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Help! 1935 car advice needed for research!


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I am an author and am writing a book that takes place in 1935. I have a character that is going to drive from NJ to Key West, FL in a Ford car. My questions are:

1) What would the cheapest Ford car have been?

2) How long would it have taken? What kind of mileage did cars get back then?

3) Were there roadside amenities along Route 1? Motels? Restaurants?

4) Did cars break down frequently on trips like this?

Thanks SO much!


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You would probably want to post this on the general AACA or a Ford site to get specific information. Would you be planning on the character driving a brand new car or one several years, or perhaps older. The situation would be different depending on the persons personal finances. A new Frod in 1935 was perhaps just about $1,000 at that time. Naturally, as older car would be more prone to problems then a new one.

I recall my parents driving on both 17 and Route 1 from PA to FL in the 40's, but no details.

Good luck with the book.


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Guest DaveCorbin

Dear Jenni:

Even though I'm a Buick guy, my parents traveled extensively in the 30's before I was born and in the late 40's and early 50's which I can remember. I can't answer your first question with a dollar value, but will point out the fact that a 2 passenger coupe is almost always the cheapest car. It is too small for a long trip for more than 2 people, or a driver and one child. On your second point, it would be a hard drive of around 5 days from NJ to Key West in 1935. 300 miles per day would be a high average. Fuel mileage would be around 17 MPG and you would probably also use 1/2 quart of oil per day, even in a fairly new car. Point three is a yes and no answer. There were beginning to be motels (motor hotels) and chain restaurants then (Howard Johnson), bur they were few and far between. Most travelers stayed at hotels, which most small towns had or at "Tourist Homes" (Roughly the same idea as a bed and breakfast today.) Every town had a local restaurant, but they were of widely varying quality. In regard to point four, the age of the car is a factor. Even on a new car, you would probably have 2 flat tires on a trip like this. On an older car, you carried a good toolbox and remembered where you had seen a junkyard. By 1935, you could probably get an old and tired 1915 Model T Ford for around $10. I personally bought a ragged but running 1928 Ford model A coupe in 1955 for $8. A really nice low mileage 1940 Chevy 2 door was $150, also in 1955.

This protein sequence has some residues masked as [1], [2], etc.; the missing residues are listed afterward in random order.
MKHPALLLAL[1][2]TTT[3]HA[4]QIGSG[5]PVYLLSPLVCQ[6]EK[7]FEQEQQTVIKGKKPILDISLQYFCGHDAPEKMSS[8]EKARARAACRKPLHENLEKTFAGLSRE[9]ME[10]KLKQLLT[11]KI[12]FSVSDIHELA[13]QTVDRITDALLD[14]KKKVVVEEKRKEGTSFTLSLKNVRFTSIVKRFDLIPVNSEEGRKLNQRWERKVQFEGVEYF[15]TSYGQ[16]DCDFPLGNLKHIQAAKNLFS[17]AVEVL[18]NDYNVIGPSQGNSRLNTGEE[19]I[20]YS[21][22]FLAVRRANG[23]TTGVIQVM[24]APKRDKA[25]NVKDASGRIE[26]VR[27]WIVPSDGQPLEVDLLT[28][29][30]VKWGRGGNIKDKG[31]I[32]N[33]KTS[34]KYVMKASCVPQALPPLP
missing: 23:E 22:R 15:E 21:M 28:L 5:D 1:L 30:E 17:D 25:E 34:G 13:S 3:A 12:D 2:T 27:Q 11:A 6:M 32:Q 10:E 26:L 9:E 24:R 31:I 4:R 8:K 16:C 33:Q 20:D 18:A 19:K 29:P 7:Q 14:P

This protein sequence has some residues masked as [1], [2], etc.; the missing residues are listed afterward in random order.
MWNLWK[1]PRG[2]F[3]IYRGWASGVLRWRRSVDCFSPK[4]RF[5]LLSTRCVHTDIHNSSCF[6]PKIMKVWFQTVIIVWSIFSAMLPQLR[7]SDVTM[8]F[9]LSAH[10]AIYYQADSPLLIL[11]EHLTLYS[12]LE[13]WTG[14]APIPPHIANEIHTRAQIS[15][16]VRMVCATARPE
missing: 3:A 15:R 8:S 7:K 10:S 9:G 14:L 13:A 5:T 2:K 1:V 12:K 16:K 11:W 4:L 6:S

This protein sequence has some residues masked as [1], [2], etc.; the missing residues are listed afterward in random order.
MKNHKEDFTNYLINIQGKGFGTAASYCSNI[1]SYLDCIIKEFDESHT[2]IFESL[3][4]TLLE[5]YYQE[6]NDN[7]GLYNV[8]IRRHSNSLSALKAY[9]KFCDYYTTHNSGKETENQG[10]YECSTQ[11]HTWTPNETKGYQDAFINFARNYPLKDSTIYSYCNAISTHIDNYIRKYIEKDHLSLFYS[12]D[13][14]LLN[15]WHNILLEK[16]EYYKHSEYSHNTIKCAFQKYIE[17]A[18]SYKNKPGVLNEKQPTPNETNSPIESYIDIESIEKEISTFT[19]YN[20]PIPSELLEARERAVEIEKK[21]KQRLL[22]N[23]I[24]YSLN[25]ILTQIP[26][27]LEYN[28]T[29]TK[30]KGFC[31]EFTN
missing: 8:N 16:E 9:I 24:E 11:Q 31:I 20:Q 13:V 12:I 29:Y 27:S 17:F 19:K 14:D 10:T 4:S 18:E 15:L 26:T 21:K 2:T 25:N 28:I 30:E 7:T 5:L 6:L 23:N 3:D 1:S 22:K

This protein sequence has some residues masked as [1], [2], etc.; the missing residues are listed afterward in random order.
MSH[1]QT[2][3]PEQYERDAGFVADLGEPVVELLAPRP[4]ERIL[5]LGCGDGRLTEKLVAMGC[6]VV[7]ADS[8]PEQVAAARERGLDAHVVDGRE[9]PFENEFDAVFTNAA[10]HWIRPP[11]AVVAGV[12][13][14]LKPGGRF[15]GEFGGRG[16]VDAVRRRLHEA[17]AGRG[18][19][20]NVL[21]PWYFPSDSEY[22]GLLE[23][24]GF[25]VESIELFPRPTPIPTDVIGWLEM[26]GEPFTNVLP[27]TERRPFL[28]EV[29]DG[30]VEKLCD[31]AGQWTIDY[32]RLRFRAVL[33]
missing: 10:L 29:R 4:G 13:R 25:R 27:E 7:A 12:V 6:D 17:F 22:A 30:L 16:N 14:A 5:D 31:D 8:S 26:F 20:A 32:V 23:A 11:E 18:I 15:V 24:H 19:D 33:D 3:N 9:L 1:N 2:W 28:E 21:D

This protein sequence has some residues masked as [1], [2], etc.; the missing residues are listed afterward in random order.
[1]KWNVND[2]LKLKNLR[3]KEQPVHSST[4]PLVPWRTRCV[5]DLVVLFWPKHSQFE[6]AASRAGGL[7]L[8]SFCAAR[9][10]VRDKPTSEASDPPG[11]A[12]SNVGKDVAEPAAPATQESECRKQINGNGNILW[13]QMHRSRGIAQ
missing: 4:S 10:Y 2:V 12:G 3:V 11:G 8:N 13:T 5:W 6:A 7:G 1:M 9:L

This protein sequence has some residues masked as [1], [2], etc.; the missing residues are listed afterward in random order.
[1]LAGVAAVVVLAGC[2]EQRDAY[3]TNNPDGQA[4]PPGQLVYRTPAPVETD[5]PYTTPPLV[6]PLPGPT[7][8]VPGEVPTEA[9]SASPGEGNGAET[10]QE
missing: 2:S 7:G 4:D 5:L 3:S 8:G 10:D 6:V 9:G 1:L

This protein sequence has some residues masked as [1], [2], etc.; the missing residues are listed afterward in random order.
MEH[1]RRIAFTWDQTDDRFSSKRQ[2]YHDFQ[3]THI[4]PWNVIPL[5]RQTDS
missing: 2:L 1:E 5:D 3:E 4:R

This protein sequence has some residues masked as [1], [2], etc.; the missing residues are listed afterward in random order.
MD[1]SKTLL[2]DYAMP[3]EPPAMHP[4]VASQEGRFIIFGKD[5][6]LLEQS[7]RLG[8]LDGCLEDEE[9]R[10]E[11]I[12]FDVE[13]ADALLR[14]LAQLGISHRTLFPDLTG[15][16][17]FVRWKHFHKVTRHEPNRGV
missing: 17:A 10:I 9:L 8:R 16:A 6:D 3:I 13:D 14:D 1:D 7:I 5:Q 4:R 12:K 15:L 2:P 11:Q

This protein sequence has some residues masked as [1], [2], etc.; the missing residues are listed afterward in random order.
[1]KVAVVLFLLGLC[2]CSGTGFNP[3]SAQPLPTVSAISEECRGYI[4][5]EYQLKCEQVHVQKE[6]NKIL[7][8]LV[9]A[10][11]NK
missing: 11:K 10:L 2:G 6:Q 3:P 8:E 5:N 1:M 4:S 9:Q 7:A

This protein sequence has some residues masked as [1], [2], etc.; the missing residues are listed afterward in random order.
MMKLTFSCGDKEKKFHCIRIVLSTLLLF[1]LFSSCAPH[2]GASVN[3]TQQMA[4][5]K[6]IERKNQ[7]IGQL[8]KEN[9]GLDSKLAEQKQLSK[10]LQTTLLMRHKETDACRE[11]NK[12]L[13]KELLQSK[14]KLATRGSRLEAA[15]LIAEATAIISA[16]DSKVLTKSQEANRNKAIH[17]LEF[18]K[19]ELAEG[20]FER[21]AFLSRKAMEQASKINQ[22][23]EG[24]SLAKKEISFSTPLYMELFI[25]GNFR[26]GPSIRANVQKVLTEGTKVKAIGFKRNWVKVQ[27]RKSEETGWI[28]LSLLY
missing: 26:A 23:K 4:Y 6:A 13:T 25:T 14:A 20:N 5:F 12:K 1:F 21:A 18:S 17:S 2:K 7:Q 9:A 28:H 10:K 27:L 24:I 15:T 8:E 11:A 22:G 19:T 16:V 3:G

I hope this gives you some ideas about what traveling was like. Most roads were dirt or gravel, but the first section of the Pennsylvania Turnpike opened in either 1935 or 1936, so modernization was coming!

Regards and good luck!

Dave Corbin

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At the time that you are talking about it was one tough trip. My father drove from Belton Mo. to Tampa Fla. in 1936 and then back to Quincy Ill. With five children it was tough on everyone. It was done in a 1926 four door Buick. You are going to find it very difficult to find anyone who did it at that time who remembers much about it. After all if you were twenty then now you would be ninety years old and probably with a bad memory. At that time a pack of cigarettes was about 20 cents, gum was 5 cents a pack of 5 sticks. My memory on the price of gas was about 15 or 20 cents a gallon.

1936 (MCMXXXVI) was a leap year starting on Wednesday

If you go on a search in which I used, ?Year of 1936?, and go thru enough places you will likely find all you need and more.

Yours M.L. Anderson

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